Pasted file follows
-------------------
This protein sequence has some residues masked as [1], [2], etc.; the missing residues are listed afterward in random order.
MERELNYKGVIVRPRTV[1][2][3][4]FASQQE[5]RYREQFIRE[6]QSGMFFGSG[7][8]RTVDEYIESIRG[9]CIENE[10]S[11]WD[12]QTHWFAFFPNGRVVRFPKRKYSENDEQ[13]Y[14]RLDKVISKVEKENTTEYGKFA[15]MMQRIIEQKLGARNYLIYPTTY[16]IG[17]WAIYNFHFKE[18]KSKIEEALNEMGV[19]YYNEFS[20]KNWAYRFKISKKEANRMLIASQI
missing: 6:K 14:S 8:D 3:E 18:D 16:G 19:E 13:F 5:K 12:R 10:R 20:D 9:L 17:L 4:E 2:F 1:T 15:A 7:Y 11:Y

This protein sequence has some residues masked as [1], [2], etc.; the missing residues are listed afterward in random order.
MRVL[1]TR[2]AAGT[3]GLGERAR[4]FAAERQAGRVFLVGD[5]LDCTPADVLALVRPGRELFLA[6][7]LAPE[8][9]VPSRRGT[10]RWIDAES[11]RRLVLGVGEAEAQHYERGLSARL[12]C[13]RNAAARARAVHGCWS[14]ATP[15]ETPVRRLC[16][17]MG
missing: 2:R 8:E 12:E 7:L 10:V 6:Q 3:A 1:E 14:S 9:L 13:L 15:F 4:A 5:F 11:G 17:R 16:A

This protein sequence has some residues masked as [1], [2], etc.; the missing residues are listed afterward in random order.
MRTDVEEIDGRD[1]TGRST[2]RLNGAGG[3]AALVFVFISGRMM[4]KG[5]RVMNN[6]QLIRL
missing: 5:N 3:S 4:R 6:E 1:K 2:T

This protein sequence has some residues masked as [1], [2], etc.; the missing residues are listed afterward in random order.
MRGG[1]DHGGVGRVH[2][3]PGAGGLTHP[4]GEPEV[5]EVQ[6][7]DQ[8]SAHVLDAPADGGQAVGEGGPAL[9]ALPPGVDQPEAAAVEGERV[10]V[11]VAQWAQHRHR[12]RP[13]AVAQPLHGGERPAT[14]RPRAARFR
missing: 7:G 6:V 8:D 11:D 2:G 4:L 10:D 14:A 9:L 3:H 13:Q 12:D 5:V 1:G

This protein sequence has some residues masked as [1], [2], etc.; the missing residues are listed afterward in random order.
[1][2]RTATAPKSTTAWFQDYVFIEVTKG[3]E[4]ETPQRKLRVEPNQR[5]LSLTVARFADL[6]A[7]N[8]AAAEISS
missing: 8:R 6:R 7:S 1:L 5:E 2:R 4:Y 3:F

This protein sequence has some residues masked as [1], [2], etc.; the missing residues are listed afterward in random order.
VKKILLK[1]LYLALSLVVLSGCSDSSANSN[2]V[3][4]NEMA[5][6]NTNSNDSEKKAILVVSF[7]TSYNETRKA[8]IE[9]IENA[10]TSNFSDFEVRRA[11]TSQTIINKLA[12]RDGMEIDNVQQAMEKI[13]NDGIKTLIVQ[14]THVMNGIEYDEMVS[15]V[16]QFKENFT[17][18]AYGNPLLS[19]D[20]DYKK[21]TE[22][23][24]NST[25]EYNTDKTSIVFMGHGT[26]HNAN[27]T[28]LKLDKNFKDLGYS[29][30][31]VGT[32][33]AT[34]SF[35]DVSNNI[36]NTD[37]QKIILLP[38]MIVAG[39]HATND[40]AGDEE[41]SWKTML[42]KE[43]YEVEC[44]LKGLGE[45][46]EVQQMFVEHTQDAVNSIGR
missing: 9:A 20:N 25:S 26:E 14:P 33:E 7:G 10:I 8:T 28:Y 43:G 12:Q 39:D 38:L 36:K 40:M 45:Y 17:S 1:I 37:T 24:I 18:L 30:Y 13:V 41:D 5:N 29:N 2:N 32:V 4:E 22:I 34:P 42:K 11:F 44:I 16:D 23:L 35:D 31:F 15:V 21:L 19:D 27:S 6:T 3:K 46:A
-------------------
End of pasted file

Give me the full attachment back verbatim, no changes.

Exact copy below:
This protein sequence has some residues masked as [1], [2], etc.; the missing residues are listed afterward in random order.
MERELNYKGVIVRPRTV[1][2][3][4]FASQQE[5]RYREQFIRE[6]QSGMFFGSG[7][8]RTVDEYIESIRG[9]CIENE[10]S[11]WD[12]QTHWFAFFPNGRVVRFPKRKYSENDEQ[13]Y[14]RLDKVISKVEKENTTEYGKFA[15]MMQRIIEQKLGARNYLIYPTTY[16]IG[17]WAIYNFHFKE[18]KSKIEEALNEMGV[19]YYNEFS[20]KNWAYRFKISKKEANRMLIASQI
missing: 6:K 14:S 8:D 3:E 18:D 16:G 19:E 13:F 5:K 12:R 10:R 20:D 9:L 17:L 4:E 2:F 1:T 15:A 7:Y 11:Y

This protein sequence has some residues masked as [1], [2], etc.; the missing residues are listed afterward in random order.
MRVL[1]TR[2]AAGT[3]GLGERAR[4]FAAERQAGRVFLVGD[5]LDCTPADVLALVRPGRELFLA[6][7]LAPE[8][9]VPSRRGT[10]RWIDAES[11]RRLVLGVGEAEAQHYERGLSARL[12]C[13]RNAAARARAVHGCWS[14]ATP[15]ETPVRRLC[16][17]MG
missing: 2:R 8:E 12:E 7:L 10:V 6:Q 3:A 1:E 14:S 9:L 13:L 15:F 4:A 5:F 11:G 17:R 16:A

This protein sequence has some residues masked as [1], [2], etc.; the missing residues are listed afterward in random order.
MRTDVEEIDGRD[1]TGRST[2]RLNGAGG[3]AALVFVFISGRMM[4]KG[5]RVMNN[6]QLIRL
missing: 5:N 3:S 4:R 6:E 1:K 2:T

This protein sequence has some residues masked as [1], [2], etc.; the missing residues are listed afterward in random order.
MRGG[1]DHGGVGRVH[2][3]PGAGGLTHP[4]GEPEV[5]EVQ[6][7]DQ[8]SAHVLDAPADGGQAVGEGGPAL[9]ALPPGVDQPEAAAVEGERV[10]V[11]VAQWAQHRHR[12]RP[13]AVAQPLHGGERPAT[14]RPRAARFR
missing: 7:G 6:V 8:D 11:D 2:G 4:L 10:D 14:A 9:L 3:H 13:Q 12:D 5:V 1:G

This protein sequence has some residues masked as [1], [2], etc.; the missing residues are listed afterward in random order.
[1][2]RTATAPKSTTAWFQDYVFIEVTKG[3]E[4]ETPQRKLRVEPNQR[5]LSLTVARFADL[6]A[7]N[8]AAAEISS
missing: 8:R 6:R 7:S 1:L 5:E 2:R 4:Y 3:F

This protein sequence has some residues masked as [1], [2], etc.; the missing residues are listed afterward in random order.
VKKILLK[1]LYLALSLVVLSGCSDSSANSN[2]V[3][4]NEMA[5][6]NTNSNDSEKKAILVVSF[7]TSYNETRKA[8]IE[9]IENA[10]TSNFSDFEVRRA[11]TSQTIINKLA[12]RDGMEIDNVQQAMEKI[13]NDGIKTLIVQ[14]THVMNGIEYDEMVS[15]V[16]QFKENFT[17][18]AYGNPLLS[19]D[20]DYKK[21]TE[22][23][24]NST[25]EYNTDKTSIVFMGHGT[26]HNAN[27]T[28]LKLDKNFKDLGYS[29][30][31]VGT[32][33]AT[34]SF[35]DVSNNI[36]NTD[37]QKIILLP[38]MIVAG[39]HATND[40]AGDEE[41]SWKTML[42]KE[43]YEVEC[44]LKGLGE[45][46]EVQQMFVEHTQDAVNSIGR
missing: 9:A 20:N 25:S 26:E 14:P 33:E 7:G 10:I 8:T 28:Y 43:G 12:Q 39:D 38:L 36:K 40:M 45:Y 17:S 1:I 37:T 24:I 18:L 30:Y 13:V 41:D 5:N 29:N 2:N 32:V 4:E 22:I 34:P 42:K 11:F 44:I 16:D 23:L 35:D 31:F 15:V 21:L 19:D 27:S 6:T 3:K 46:A